Is It Spring Yet? Many Ask That Question This Time Of Year

Daniel Gill, Merrill, Thomas A.  |  3/4/2006 4:48:10 AM

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Get It Growing News For 03/17/06

By Dan Gill
LSU AgCenter Horticulturist

A common question around here this time of year is whether it’s spring yet.

In some Louisiana gardeners’ minds, the possibility that temperatures may dip into the 30s at night means it’s still winter. They may wait until April before they feel spring has arrived, and then they’ll talk about how short spring is.

On the other hand, if you look around now, it’s obvious the seasons are changing.

It can be legitimately argued that spring begins in Louisiana in early February – when deciduous trees like red maples, Japanese magnolias and flowering cherries began to bloom and grow. The lingering possibility of a late freeze does not mean spring has not arrived. So how do we know when spring begins?

Spring, summer, fall and winter, according to the calendar, begin and end at the same time everywhere in the United States. Common sense tells us, however, that the dates for spring gardening activities must be very different between Maine and Louisiana. By the time spring officially begins on the calendar, those of us in Louisiana already have enjoyed several weeks of spring flowers and watched trees and shrubs send out new growth, while in Maine it could be snowing.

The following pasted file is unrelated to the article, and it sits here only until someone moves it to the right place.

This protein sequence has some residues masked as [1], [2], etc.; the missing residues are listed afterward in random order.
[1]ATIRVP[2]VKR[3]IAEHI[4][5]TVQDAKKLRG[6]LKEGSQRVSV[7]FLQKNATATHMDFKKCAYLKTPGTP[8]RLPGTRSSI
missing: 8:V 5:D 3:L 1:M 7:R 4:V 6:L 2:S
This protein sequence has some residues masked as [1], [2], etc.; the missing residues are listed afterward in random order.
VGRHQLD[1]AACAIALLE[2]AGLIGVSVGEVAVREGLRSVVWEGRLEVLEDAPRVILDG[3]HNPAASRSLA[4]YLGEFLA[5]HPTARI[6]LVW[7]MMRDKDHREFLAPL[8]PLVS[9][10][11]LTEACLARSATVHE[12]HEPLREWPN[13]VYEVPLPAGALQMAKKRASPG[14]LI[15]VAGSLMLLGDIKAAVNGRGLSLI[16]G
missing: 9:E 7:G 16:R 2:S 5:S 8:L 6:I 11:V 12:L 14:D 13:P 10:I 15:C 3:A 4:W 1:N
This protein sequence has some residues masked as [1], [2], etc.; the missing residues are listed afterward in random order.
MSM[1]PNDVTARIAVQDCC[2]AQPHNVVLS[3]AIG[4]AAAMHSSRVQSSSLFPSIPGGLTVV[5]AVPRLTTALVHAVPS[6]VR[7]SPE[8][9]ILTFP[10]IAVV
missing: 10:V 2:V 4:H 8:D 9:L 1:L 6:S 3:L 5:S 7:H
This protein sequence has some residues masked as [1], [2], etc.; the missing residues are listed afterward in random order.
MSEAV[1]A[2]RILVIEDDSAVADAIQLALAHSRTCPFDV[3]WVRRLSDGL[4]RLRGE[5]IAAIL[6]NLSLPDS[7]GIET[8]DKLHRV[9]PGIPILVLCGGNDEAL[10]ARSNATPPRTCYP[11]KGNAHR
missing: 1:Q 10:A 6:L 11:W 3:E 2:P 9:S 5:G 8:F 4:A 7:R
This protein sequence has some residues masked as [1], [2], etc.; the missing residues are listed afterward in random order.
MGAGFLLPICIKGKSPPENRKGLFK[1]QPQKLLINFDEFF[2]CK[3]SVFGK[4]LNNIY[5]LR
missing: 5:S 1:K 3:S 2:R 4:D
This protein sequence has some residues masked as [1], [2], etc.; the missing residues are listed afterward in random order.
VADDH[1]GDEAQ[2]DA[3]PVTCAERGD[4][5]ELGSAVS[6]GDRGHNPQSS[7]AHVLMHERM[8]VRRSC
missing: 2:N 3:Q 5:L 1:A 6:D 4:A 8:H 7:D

Calendar Seasons vs. Gardening Seasons

Obviously, the calendar seasons do not relate precisely to our true gardening seasons. We Louisiana gardeners need to divide the year in a way that makes more sense based on our climate and how we garden here.

Part of the problem is the preconceived notions we have about what kind of weather spring, summer, fall and winter should have. I wish I had a dollar for every time I’ve heard someone comment on how extraordinary it is to have 70 degree weather in December, January and February. Some of them are people who have lived in Louisiana all their lives, but they still find it remarkable. Why? Because it’s winter, and the concept of winter in our minds (those preconceived notions) tells us that winter should be blustery and cold.